Blue Andalusian Rooster? (6 weeks)

emilyandbj

In the Brooder
Jul 25, 2016
33
1
14
My blue Andalusian has white ear lobes and I was told it was a straight BA not sure
Love the feedback by the way i'm new to chickens so this is great to hear from you guys ! Thanks
 

chicksurreal

Songster
6 Years
Dec 3, 2013
2,558
311
226
Arizona
For starters, Blue Andalusians are white egg layers with white earlobes. They also have white skin, with a slate wash. And they have a build similar to that of a Leghorn.

That hen is clearly not 'pure' Andalusian due to the lack of white earlobes, the chunky body shape, and the light legs.
Right, as I stated, she is a cross that we bred between a BA hen and a Cuckoo Marans roo.
 

chicksurreal

Songster
6 Years
Dec 3, 2013
2,558
311
226
Arizona
Also, she did not have a 'pure' Cuckoo Marans for a father. Cuckoo Marans roosters pass a barring gene to all of their offspring.
I guess that would have to be taken up with the breeder we got the roo from.

All of his other offspring have acquired the barring gene, but as he was the only rooster we had in that pen at the time I'm certain he was the one who fertilized the egg she hatched from. I, of course, can't certify that he is 100% CM, as I don't know his lineage back to the very beginning of the gene pool, but I am fairly confident he is.
 
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chicksurreal

Songster
6 Years
Dec 3, 2013
2,558
311
226
Arizona
My blue Andalusian has white ear lobes and I was told it was a straight BA not sure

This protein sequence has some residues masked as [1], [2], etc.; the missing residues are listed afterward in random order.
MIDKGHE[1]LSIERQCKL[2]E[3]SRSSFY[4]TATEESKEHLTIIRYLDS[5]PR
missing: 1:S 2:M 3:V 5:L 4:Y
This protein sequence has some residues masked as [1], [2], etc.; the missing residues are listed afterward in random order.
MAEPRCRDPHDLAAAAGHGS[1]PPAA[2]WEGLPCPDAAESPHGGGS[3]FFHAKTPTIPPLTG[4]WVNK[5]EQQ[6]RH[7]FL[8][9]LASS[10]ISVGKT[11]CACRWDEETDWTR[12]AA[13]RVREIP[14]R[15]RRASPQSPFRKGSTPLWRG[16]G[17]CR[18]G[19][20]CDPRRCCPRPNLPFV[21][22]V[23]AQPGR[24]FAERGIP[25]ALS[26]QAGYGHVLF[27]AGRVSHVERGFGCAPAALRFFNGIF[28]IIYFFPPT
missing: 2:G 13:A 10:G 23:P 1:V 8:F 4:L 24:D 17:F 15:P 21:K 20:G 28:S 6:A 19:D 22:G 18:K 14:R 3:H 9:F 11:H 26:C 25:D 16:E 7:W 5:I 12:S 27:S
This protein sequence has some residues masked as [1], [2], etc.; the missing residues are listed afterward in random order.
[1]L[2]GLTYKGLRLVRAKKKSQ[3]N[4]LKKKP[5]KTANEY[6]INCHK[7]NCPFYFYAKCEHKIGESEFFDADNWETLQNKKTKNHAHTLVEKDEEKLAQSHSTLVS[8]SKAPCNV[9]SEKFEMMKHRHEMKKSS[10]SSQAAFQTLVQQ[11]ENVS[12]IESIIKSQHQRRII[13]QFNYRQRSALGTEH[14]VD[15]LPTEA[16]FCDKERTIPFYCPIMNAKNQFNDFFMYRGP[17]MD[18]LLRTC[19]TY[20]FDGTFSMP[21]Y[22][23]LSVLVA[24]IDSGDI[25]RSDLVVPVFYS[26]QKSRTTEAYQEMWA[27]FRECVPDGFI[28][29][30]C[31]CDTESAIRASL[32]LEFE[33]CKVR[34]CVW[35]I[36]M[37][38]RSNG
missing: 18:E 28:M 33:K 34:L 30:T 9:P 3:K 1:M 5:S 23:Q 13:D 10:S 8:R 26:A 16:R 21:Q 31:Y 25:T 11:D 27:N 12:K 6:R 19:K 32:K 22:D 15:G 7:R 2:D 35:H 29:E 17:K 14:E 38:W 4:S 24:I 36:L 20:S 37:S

Love the feedback by the way i'm new to chickens so this is great to hear from you guys ! Thanks
Yes, the white earlobes are a must for pure BA. Your bird probably is, I just wondered because sometimes if you get chickens from a yard that has mixed breeds you might end up with a mix. I love all the information flowing through this place. It's great! I hope you have a hen. Please let us know when you find out!
 
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junebuggena

Crowing
Apr 17, 2015
23,103
8,140
491
Long Beach, WA
I guess that would have to be taken up with the breeder we got the roo from.

All of his other offspring have acquired the barring gene, but as he was the only rooster we had in that pen at the time I'm certain he was the one who fertilized the egg she hatched from. I, of course, can't certify that he is 100% CM, as I don't know his lineage back to the very beginning of the gene pool, but I am fairly confident he is.
He might have been the only adult rooster, but what about cockerels? I've had cockerels that started successfully mount hens at just 10 weeks old. And hens can stay fertile from a single breeding for over 3 weeks. She does not have barring, therefore could not have the Marans rooster as her father.
 

chicksurreal

Songster
6 Years
Dec 3, 2013
2,558
311
226
Arizona
He might have been the only adult rooster, but what about cockerels? I've had cockerels that started successfully mount hens at just 10 weeks old. And hens can stay fertile from a single breeding for over 3 weeks. She does not have barring, therefore could not have the Marans rooster as her father.
Perhaps I should have been more complete in my statement, the CM rooster was the only male chicken in that pen at the time of fertilization. We purchased 26 day old chicks for this rooster and he was confined to a pen adjacent to the pullets until they were ready for him to be integrated.

We also had a Silver Spangled Hamburg rooster, but he was confined to another pen and had no ability to access these pullets as it is a covered pen. We do now have two roosters that are from this CM rooster and they both have barring, one from a BA hen and one from a Wyandotte. They hatched with this blue pullet and had no chance to be the rooster or even cockerel to be the daddy of my blue girl.


I'm not saying I can explain how this happened, but I know that my CM rooster fertilized the egg for the hen in the picture.
 
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